By Dimitri Bruyas, The China Post
“The Venice Biennale 13th International Architecture Exhibition” recently opened in the City of Water, providing a distinctive platform for cultural exchanges on which Taiwan, Japan, Malaysia, Thailand, South Korea, Hong Kong and China can display a distinctive range of architectural principles and aesthetics.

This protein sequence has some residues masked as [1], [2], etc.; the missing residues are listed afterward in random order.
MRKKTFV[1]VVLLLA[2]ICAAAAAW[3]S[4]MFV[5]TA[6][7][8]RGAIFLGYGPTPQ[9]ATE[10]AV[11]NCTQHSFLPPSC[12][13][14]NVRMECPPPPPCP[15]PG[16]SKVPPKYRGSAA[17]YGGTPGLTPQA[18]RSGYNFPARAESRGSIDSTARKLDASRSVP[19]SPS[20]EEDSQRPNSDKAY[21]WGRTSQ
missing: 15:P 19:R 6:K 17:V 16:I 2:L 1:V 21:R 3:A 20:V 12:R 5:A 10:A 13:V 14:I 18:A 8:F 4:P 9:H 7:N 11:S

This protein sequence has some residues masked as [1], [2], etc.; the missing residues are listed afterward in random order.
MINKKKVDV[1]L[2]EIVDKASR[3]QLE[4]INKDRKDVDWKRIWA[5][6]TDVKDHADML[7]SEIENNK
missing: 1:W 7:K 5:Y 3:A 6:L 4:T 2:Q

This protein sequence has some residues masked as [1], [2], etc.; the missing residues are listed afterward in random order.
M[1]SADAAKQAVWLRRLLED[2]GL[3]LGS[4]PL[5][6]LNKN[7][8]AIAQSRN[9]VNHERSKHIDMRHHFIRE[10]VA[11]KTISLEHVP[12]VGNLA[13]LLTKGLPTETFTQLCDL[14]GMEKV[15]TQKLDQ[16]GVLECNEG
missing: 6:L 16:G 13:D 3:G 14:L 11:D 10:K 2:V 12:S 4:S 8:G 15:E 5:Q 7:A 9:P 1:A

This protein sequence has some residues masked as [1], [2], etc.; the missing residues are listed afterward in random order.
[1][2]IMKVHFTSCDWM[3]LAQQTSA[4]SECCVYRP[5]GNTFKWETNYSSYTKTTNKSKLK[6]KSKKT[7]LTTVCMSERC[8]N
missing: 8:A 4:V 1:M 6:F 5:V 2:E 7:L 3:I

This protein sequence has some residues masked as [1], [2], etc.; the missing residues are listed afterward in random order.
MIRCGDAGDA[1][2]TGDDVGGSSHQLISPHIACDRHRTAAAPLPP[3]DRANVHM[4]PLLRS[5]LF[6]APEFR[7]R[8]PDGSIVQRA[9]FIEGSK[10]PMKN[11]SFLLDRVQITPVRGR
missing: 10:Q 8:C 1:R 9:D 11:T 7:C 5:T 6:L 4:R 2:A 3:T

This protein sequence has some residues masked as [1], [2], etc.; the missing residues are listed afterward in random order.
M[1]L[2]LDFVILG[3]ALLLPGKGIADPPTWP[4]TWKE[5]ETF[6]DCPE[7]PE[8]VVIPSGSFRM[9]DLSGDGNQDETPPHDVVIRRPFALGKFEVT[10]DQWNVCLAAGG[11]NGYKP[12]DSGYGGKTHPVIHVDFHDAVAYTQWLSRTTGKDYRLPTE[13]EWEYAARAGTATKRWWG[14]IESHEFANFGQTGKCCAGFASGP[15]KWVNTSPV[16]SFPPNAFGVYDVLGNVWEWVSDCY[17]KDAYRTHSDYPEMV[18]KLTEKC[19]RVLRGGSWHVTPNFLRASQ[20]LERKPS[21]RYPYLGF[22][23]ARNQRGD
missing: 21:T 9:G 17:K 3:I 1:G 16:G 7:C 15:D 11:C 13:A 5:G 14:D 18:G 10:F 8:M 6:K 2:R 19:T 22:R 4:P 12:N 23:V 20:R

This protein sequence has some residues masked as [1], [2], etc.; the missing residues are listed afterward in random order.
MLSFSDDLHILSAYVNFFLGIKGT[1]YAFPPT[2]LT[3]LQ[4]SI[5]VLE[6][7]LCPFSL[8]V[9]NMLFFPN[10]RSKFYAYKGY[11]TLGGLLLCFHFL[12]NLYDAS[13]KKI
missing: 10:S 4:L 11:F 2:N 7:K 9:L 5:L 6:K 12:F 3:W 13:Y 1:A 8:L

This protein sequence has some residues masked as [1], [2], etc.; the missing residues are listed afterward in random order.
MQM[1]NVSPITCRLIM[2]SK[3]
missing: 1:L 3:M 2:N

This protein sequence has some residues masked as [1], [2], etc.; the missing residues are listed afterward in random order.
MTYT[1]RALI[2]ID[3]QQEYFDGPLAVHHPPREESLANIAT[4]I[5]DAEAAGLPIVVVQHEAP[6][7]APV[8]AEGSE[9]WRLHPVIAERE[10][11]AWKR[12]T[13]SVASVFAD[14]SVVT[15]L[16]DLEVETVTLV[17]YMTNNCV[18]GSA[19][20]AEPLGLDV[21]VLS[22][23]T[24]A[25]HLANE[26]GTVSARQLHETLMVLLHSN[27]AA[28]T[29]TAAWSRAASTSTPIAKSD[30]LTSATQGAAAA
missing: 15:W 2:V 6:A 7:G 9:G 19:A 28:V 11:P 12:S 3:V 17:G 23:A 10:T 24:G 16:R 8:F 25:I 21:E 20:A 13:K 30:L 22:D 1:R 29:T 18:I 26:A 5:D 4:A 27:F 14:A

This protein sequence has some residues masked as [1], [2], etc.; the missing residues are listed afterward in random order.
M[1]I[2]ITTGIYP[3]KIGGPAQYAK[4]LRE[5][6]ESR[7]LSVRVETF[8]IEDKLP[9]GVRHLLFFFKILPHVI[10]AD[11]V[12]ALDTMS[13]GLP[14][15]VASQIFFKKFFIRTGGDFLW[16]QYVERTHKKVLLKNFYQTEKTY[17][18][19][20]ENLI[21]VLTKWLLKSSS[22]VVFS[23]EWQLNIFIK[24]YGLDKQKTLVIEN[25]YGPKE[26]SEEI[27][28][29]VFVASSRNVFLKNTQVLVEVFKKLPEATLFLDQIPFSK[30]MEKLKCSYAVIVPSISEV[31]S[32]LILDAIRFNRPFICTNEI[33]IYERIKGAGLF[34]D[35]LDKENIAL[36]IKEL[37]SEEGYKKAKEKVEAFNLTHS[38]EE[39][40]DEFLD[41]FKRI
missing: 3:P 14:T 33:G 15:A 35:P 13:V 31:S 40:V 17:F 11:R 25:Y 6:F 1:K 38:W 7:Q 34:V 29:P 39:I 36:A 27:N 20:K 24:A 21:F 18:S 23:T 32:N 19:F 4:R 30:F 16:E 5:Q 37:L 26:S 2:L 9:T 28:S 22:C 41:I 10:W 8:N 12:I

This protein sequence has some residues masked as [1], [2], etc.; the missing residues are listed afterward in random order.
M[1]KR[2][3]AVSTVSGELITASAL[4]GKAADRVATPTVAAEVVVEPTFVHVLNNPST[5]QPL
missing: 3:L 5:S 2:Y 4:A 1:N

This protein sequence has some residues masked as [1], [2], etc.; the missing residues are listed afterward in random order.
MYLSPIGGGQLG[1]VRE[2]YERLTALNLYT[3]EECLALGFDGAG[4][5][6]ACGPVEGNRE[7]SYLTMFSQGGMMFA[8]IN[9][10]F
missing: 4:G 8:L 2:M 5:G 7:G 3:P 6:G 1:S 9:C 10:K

In a time of global anxiety, this year’s international event, which runs in Venice from now until Nov. 25, is putting more emphasis on continuity, context and memory. By shifting away from “starchitecture” toward something quieter, more collaborative and utopian, David Chipperfield, the Biennale director, enables us to identify the lack of understanding that exists between the profession and society. For this 13th edition, Chipperfield encouraged architects to demonstrate the importance of influence and of the continuity of cultural endeavors, as well as to illustrate common ground and shared ideas that form the basis of architectural culture. A piece of advice that Asian architects followed to the letter. Le Foyer de Taiwan With this in mind, Liu Ke-Feng (劉克峰), curator of Taiwan Pavilion, as well as team members Liao Wei-Li (廖偉立), Michael Lin (林友寒) and Liao Ming-Bin (廖明彬) designed “Architect / Geographer — Le Foyer de Taiwan” (地理啟蒙) with the aim of developing an architectural aesthetic appropriate to Taiwan’s geographic reality. Liu and his team have responded ingeniously to the limitation of not being permitted to drive a single anchor into the historical building. As you walk over the plateaued topography of “Architect / Geographer — Le Foyer de Taiwan,” one feels the subtle bounce of corrugated boards and is reminded of the winding, bumpy ride up the Bagua Mountain Range (八卦山脈). By layering the corrugated boards to mimic the variety of native Taiwanese landscapes, architect Liao Ming-Bin explained that “Le Foyer de Taiwan” eventually creates a path that leads visitors on a two-step journey across the island. The mini voyage opens with “Le Foyer Perdu” (失憶的家), the first section of the Taiwan pavilion designed by Michael Lin, which features a typical Taiwanese dwelling with an invisible line cutting across at eye level. This horizontal mark puts into perspective the apartment — a symbol of modernization and Westernization — with the cold interior of a model of imperialism, the Palazzo delle Prigioni, while causing a sense of disorientation among visitors who are invited to reflect upon the predicament of being caught between two cultures. In reaction to the invisible force of globalization that invades all and spares none, Lin then guides your vision into various angles with the help of white plastic ropes that connect the top and bottom levels of “Le Foyer Perdu” into a type of architecture that is more inclusive. In the continuity of the first section, “The Foyer of Taiwan” (台灣地理巡禮) brings you to a more open space with curved lines that follow the topography of Taiwan through photographs and models of architect Liao Wei-Li’s works. At every 30 cm for 100 m, the strata of the fiberboards not only represent the altitudes in Taiwan, but also guide the visitors in their expedition “to find peace and self-fulfillment in our contemporary society.”